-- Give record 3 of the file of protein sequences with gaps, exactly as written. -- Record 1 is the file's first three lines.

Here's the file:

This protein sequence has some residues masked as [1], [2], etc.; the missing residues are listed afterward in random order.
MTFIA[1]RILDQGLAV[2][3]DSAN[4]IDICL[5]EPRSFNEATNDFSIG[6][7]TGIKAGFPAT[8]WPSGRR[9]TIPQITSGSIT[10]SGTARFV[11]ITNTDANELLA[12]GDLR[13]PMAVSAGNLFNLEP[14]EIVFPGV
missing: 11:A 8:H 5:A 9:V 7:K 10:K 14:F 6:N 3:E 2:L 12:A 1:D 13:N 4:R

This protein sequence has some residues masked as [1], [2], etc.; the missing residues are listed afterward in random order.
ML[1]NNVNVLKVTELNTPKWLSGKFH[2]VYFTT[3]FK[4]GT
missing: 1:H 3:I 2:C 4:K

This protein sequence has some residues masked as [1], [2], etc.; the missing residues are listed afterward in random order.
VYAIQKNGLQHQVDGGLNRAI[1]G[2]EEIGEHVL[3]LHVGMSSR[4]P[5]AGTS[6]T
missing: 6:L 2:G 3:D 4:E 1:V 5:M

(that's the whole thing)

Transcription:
This protein sequence has some residues masked as [1], [2], etc.; the missing residues are listed afterward in random order.
VYAIQKNGLQHQVDGGLNRAI[1]G[2]EEIGEHVL[3]LHVGMSSR[4]P[5]AGTS[6]T
missing: 6:L 2:G 3:D 4:E 1:V 5:M